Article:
A Tale of Two Universities

One of the ways that business schools and universities like to promote their contributions to society is to emphasize their external connections. These connections take many forms. There are formal relationships such as co-op placements for students, program advisory councils, and participation in external community and academic organizations. Less visibly, there are also connections such as researchers collecting data from or conducting research for organizations, and businesses providing opportunities for students to do class projects or case studies.

However, to paraphrase George Orwell, it appears that at some universities all external connections are equal, but some are more equal than others.

The University of Leicester recently announced a round of “redundancies” affecting its faculty members, allegedly due to overall financial problems at the university. According to the union representing faculty in the university’s School of Business, many of the 16 faculty members whose jobs are at risk are those whose research and teaching involves critical management studies. Critical management studies is a field of study that has roots in other academic disciplines such as sociology, anthropology, and psychology – and, as its name suggests, it questions basic and often overlooked assumptions about how management and business work. Since the world is currently experiencing a pandemic whose effects have had much more impact on low-wage workers and workers of colour, research that critically questions why businesses and organizations operate as they do could be extremely valuable in changing situations such as this.

The University of Leicester, however, doesn’t see it that way. Gibson Burrell, one of the most prominent critical management scholars in the world, was informed by university administrators that his work was “not in areas aligned with school strategic priorities”. This decision was allegedly based on a review of 70 faculty members’ research records – a review carried out by administrators with no background in either critical studies or political economy, the other subject area in the School of Business targeted for redundancies.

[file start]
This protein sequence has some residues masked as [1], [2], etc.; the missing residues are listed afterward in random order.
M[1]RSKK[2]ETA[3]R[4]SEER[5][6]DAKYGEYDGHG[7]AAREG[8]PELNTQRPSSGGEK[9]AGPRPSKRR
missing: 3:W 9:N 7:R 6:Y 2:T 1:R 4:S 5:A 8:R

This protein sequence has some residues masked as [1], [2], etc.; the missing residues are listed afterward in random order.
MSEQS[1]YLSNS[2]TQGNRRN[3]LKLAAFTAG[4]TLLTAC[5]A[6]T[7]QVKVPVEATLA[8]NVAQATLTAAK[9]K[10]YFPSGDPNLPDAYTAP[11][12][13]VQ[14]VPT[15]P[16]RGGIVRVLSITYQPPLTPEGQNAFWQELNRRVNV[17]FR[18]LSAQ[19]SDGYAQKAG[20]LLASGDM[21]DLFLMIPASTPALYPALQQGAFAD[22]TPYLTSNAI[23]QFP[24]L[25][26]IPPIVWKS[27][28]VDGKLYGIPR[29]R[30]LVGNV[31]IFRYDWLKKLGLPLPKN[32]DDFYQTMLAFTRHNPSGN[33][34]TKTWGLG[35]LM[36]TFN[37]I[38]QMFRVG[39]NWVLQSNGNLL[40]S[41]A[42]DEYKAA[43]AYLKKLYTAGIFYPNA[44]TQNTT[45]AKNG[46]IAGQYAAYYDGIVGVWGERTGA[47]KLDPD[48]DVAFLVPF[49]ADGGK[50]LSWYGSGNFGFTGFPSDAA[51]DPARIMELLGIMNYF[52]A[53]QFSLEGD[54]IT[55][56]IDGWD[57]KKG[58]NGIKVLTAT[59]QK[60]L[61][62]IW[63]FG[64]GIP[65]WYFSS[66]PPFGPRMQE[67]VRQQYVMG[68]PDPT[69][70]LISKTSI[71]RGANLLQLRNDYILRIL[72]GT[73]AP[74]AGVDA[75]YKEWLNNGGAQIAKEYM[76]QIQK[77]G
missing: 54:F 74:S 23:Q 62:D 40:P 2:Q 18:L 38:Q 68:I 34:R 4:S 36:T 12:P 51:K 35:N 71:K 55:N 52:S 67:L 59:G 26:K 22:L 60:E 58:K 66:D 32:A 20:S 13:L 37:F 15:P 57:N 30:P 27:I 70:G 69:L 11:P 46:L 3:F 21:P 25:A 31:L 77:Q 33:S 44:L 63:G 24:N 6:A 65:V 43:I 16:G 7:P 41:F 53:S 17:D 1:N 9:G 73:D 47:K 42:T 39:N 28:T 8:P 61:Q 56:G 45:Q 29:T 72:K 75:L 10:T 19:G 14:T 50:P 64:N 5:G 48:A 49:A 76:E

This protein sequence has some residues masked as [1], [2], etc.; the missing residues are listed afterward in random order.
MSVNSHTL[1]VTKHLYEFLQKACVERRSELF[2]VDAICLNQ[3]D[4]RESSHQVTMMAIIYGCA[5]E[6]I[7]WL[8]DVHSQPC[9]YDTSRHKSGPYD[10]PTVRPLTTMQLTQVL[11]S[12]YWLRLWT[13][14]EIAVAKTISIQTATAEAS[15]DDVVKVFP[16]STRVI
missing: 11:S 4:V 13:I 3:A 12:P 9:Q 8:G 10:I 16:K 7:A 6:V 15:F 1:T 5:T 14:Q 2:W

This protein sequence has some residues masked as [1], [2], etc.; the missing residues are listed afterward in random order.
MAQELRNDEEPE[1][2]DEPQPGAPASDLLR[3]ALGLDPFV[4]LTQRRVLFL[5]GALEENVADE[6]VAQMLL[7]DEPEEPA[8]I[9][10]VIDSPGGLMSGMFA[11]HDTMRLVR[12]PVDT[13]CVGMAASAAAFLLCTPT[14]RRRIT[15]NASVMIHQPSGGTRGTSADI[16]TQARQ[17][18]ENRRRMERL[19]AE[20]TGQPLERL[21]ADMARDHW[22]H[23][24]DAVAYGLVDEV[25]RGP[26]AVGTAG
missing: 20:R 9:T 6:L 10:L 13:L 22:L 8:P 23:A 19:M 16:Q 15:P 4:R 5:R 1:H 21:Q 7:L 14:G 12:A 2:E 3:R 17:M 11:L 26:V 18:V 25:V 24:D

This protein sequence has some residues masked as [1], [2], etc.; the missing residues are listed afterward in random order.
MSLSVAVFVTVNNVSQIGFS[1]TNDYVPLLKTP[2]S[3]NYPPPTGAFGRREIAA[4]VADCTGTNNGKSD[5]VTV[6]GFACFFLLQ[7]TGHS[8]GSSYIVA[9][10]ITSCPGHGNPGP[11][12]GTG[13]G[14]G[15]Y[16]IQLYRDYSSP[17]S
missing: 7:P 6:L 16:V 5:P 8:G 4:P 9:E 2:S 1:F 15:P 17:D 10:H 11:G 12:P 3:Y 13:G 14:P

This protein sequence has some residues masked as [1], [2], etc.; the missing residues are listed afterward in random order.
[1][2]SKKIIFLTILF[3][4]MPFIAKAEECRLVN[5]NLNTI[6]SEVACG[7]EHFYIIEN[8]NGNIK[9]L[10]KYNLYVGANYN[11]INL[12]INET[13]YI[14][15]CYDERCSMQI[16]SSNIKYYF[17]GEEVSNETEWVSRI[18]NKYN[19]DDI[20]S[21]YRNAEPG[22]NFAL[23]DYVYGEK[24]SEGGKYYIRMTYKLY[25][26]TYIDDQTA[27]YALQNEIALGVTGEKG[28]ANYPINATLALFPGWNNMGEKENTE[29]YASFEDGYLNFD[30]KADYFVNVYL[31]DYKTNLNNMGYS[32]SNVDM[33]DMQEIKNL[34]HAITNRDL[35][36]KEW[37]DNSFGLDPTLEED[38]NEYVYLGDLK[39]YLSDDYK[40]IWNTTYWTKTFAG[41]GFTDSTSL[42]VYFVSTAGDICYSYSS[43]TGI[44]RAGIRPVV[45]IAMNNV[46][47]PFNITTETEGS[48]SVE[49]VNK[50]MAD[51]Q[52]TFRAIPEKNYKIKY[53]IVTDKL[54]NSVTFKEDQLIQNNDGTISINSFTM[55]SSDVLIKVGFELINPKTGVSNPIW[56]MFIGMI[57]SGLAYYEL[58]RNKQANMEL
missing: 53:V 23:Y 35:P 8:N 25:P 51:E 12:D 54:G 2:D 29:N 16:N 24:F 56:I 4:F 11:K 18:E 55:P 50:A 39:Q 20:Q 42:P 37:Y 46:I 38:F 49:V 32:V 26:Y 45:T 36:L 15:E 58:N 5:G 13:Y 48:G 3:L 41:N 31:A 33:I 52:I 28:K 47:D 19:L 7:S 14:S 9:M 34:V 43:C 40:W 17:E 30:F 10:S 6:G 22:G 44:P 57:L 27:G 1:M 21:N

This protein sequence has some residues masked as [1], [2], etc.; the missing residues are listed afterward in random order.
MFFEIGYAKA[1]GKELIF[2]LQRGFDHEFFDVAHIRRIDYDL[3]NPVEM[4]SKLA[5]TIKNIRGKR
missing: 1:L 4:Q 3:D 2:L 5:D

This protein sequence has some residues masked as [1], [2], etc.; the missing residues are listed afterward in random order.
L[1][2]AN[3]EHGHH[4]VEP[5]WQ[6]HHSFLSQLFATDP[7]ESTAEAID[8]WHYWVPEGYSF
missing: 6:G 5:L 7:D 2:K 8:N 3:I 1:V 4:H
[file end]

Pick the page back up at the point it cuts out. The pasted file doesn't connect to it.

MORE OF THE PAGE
The university seems remarkably clueless about the widespread condemnation of these potential redundancies – and not just the threatened redundancies in the School of Business. Last month, the university’s PR department sent out a Tweet celebrating the 2012 discovery by Leicester researchers of King Richard III’s remains; it has also told all its Middle English language and literature experts that were part of that discovery that their jobs are at risk of redundancy too.

The university’s union has asked for a global boycott of the University of Leicester by academic workers elsewhere, and faculty members are currently engaged in a partial work stoppage in which they are not marking or assessing student work. The redundancies are scheduled to take effect in August.

Meanwhile, on this side of the pond, Laurentian University in Ontario has filed for bankruptcy protection under the federal Companies’ Creditors Arrangement Act. (This is the first time a publicly funded Canadian university has taken this step, which should raise some questions about the competency of Laurentian’s administration and board of governors in carrying out their legally mandated responsibilities.) As a result, Laurentian has announced significant cutbacks to its programs, many of which serve marginalized groups such as French-speaking Ontarians and Indigenous communities.

One of the Laurentian programs that was cancelled was its Workplace and Labour Studies program. The program had particularly strong connections to its communities because Laurentian’s main campus is in Sudbury, the site of one of the largest mining operations in the world, and the steelworkers’ union had contributed funding and scholarships to the program. The program’s website explicitly invited students to “partner with workplaces, the labour movement, and community organizations to conduct local research, and engage in public policy debates [and] study issues such as low-wage work, disability rights, and equity”; it’s hard to imagine a program more community-focused than that.

The university hasn’t given a clear rationale for cutting the 70 programs that were eliminated, other than general financial challenges and allegedly low enrollments in some programs and courses. The Workplace and Labour Studies program was part of the Faculty of Arts; the School of Management lost its programs in Entrepreneurship and International Management. The cutbacks took effect this month, leaving students in cancelled programs with very few options to finish their degrees.

It’s more than a little suspicious that when both of these universities ran into financial trouble, among their primary cost-cutting targets were programs that implicitly or explicitly challenged the ideas that business is always good for society and that workers are always treated fairly by management. If universities truly want to produce graduates that are well-rounded and are ready to be productive and active citizens, eliminating critical perspectives from their institutions is a huge mistake.

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